Ordering up another Science Happy Hour for April 23

Yale physicists John Harris, Ágnes Mócsy, and others will take part in a free-flowing conversation with the audience at BAR starting at 8 p.m.

The barstools are all arranged for the next Science Happy Hour, set for Tuesday, April 23 at BAR on Crown Street.

A quintet of Yale science panelists will take part in the free-flowing conversation, co-organized by physics professors John Harris and Ágnes Mócsy, and supported by the Department of Physics and Wright Laboratory.

This will be the third Science Happy Hour, which generated sizable crowds for previous events in 2016 and 2014. Doors open at 7:30 p.m. and the event begins at 8 p.m. Admission is free for those age 21 and older.

The panel brings knowledge from a diversity of subjects that span space and time, starting from the primordial quark soup in the Big Bang, through the origins of mass, the origins of life, through the place and role of science in society, as well as in conjunction with the arts,” Harris said.

A commonality with previous editions is that we intend to have a conversation with the audience and thus most topics will be directed by the audience’s curiosity,” Mócsy added.

Panelists for the event will be:

  • Harris, the D. Allan Bromley Professor of Physics and a fellow of the American Physical Society. His research recreates the primordial quark soup of the Big Bang.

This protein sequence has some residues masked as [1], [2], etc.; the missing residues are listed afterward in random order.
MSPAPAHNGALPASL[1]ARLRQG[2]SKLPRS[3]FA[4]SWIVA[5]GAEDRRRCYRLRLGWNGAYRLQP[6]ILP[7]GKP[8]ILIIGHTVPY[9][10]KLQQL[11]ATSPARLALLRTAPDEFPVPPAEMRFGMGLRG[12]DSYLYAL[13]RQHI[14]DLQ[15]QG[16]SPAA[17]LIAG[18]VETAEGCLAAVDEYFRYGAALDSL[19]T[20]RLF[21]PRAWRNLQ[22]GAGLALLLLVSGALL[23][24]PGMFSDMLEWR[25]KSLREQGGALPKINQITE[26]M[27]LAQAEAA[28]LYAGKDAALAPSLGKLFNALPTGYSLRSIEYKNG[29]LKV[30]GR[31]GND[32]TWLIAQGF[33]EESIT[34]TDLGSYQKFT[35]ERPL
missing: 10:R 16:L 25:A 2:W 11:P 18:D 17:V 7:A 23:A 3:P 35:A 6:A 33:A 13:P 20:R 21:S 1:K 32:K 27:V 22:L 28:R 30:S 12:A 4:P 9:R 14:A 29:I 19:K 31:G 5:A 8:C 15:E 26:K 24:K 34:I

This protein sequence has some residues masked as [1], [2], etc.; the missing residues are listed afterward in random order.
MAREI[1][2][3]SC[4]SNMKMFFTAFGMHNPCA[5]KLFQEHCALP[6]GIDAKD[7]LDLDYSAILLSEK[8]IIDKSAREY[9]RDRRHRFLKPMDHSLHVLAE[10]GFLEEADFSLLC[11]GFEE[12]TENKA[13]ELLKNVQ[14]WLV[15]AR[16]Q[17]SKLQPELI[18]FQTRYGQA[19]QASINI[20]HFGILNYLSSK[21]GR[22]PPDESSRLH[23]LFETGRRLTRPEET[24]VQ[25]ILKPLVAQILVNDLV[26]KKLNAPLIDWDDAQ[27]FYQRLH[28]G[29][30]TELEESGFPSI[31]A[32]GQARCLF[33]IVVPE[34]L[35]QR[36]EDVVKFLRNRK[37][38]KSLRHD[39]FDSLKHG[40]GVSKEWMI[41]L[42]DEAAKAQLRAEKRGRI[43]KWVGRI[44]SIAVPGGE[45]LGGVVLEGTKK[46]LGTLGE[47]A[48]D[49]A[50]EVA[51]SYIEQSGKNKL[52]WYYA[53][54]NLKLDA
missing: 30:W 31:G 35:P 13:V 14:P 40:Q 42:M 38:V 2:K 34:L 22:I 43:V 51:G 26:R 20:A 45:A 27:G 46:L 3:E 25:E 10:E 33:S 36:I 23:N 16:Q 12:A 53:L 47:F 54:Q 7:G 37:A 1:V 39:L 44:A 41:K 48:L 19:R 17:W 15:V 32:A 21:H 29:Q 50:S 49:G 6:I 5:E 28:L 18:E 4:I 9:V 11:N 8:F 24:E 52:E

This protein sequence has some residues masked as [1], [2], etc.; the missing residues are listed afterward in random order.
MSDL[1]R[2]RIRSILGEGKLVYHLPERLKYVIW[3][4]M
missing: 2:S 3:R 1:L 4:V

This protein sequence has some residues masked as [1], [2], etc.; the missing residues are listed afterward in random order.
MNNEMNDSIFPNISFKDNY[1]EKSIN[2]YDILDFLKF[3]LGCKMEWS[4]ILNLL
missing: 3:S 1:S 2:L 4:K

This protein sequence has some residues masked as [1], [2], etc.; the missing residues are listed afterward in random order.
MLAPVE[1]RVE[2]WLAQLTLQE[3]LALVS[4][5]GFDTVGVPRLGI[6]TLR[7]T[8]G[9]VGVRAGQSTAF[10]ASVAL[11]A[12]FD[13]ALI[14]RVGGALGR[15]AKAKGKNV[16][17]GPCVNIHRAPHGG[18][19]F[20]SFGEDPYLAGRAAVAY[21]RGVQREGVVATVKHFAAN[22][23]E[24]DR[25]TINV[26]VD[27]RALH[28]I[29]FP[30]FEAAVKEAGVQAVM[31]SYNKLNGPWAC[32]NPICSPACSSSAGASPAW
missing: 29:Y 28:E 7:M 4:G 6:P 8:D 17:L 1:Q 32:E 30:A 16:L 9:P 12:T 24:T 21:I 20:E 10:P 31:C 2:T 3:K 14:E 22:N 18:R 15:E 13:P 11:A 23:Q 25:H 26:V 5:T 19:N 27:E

• Mócsy, a visiting professor in the Department of Physics as a Yale Presidential Fellow and a fellow of the American Physical Society.
  • Sarah Demers, an associate professor of physics and co-discoverer of the Higgs Boson at the Large Hadron Collider.
  • Keith Baker, a professor of physics and an experimental particle physicist. His research is in the ATLAS collaboration at the Large Hadron Collider.
  • Carl Zimmer, an adjunct professor in the Department of Molecular Biophysics and Biochemistry and a columnist and writer for The New York Times.

The organizers said the panelists anticipate the discussion may range from dark matter and gravitational waves to quantum physics and the role of scientists in society.

The environment is a casual setting, where interested people can participate and have their questions answered, and all attendees are almost guaranteed to discover something that sparks their interest,” Harris said.

Additional details about the event are available at the event website.

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